One of the reasons we continue to believe quarterly highlights are appropriate is because they will allow venture issuers to focus their discussion on a narrative description of the key developments of the business as opposed to simply completing form requirements that may be better suited to issuers at a further stage of development. We believe that quarterly highlights will give venture issuers the flexibility they need to focus their disclosure.

 

 

One commenter supports the proposal to require interim financial reports for venture issuers for each of the 3, 6 and 9 month interim periods. The commenter recommends that MD&A be required for the interim financial reports. Reducing the level of disclosure by replacing MD&A with quarterly highlights will result in a gap in continuous disclosure information, making it more difficult for investors to determine whether to invest in or sell shares of a particular venture issuer and allowing too much time to lapse between regulators' receipt of such information for purposes of review and investigation of possible issues.

 

 

 

 

The proposal requires that those with "significant revenue" will be required to provide MD&A. However, those who determine they do not have "significant" revenue, will not be required to provide MD&A and will only provide quarterly highlights. As a result, such venture issuers will provide less information and investors may not obtain information about related party transactions, stock options and warrants, operating expenses or account payable information that would be relevant to their decision to sell or purchase securities. Such reduced disclosure would not be in the interests of investors or venture issuers since it will lead to reduced confidence and an increase in the cost of capital (at a minimum, in this subset of venture issuers). The commenter is of the view that these negative consequences far outweigh the purported benefits to investors "...because less time would be required to read through the quarterly highlights to locate salient information about a venture issuer's operations" or through a reduction in the time and cost burden to venture issuers of producing interim MD&A.

 

 

 

 

The commenter believes that the existing requirements in section 5.3 of NI 51-102 and Item 1.15 of Form 51-102F1 which require a venture issuer that has not had significant revenue from operations in either of its last two financial years to disclose in its MD&A, on a comparative basis, a breakdown of material components of:

 

 

 

 

 

(a)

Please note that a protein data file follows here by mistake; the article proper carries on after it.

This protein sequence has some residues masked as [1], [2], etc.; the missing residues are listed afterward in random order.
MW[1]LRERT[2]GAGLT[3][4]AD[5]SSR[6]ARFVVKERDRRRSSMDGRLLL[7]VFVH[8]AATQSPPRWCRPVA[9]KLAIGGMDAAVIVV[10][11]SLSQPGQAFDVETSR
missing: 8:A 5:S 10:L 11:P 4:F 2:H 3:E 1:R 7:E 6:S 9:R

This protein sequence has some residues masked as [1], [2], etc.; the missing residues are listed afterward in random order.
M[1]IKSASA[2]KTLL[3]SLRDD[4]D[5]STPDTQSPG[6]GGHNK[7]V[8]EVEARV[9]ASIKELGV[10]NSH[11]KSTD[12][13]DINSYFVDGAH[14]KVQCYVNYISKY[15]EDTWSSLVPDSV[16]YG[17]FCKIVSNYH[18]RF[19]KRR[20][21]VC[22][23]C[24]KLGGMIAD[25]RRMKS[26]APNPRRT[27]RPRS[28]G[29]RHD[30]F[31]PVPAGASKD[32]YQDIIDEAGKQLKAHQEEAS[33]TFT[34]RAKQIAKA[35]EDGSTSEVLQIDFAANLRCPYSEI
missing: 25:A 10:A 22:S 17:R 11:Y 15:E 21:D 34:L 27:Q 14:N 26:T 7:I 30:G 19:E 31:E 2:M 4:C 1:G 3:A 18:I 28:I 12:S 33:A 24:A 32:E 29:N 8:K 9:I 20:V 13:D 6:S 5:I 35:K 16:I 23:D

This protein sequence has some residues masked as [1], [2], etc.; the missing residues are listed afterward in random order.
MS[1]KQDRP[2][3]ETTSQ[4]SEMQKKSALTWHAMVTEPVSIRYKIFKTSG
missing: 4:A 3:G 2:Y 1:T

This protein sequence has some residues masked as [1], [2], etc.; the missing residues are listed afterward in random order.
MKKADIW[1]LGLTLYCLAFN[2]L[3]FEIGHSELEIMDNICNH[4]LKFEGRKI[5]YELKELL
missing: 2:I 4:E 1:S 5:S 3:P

exploration and evaluation (E&E) assets

 

 

 

 

 

(b)

expensed research and development costs;

 

 

 

 

 

(c)

intangible assets arising from development;

 

 

 

 

 

(d)

general and administration costs, and

 

 

 

 

 

(e)

any material costs.

 

 

 

 

allow an investor to understand where and how the money was spent and is important information for investors to receive.

 

 

 

32

Potential costs of quarterly disclosure

One commenter indicated that, as the annual MD&A requirements are not being changed under the proposal, they would expect many venture issuers would simply roll forward the annual MD&A disclosures, rather than investing time to revise and revamp the MD&A to provide only quarterly highlights. As a result, the commenter anticipates that ongoing cost savings as a result of this proposed change will be minimal; in fact, on initial implementation, the commenter would expect costs to increase as venture issuers would likely face professional fees from their legal counsel and/or financial consultants in the review of the first quarterly highlights report.

We anticipate that venture issuers that choose to use quarterly highlights will experience one-time start-up costs. However, we believe the time and cost will decrease as the issuer becomes familiar with quarterly highlights and will be less on an ongoing basis as the disclosure will not be as onerous to produce.

 

Proposed Form 51-102F6V

 

33

General support for Proposed Form 51-102F6V

One commenter indicated that they were supportive of the CSA's proposal to implement a new tailored form of executive compensation disclosure for venture issuers.

We acknowledge the comments.

 

34

General disagreement with Proposed Form 51-102F6V

Two commenters generally disagree with Proposed Form 51-102F6V.

We thank the commenters for their input; however, the current regime is tailored to venture issuers and their circumstances and was developed by balancing an investor's need for information and the need to sustain a vibrant capital market.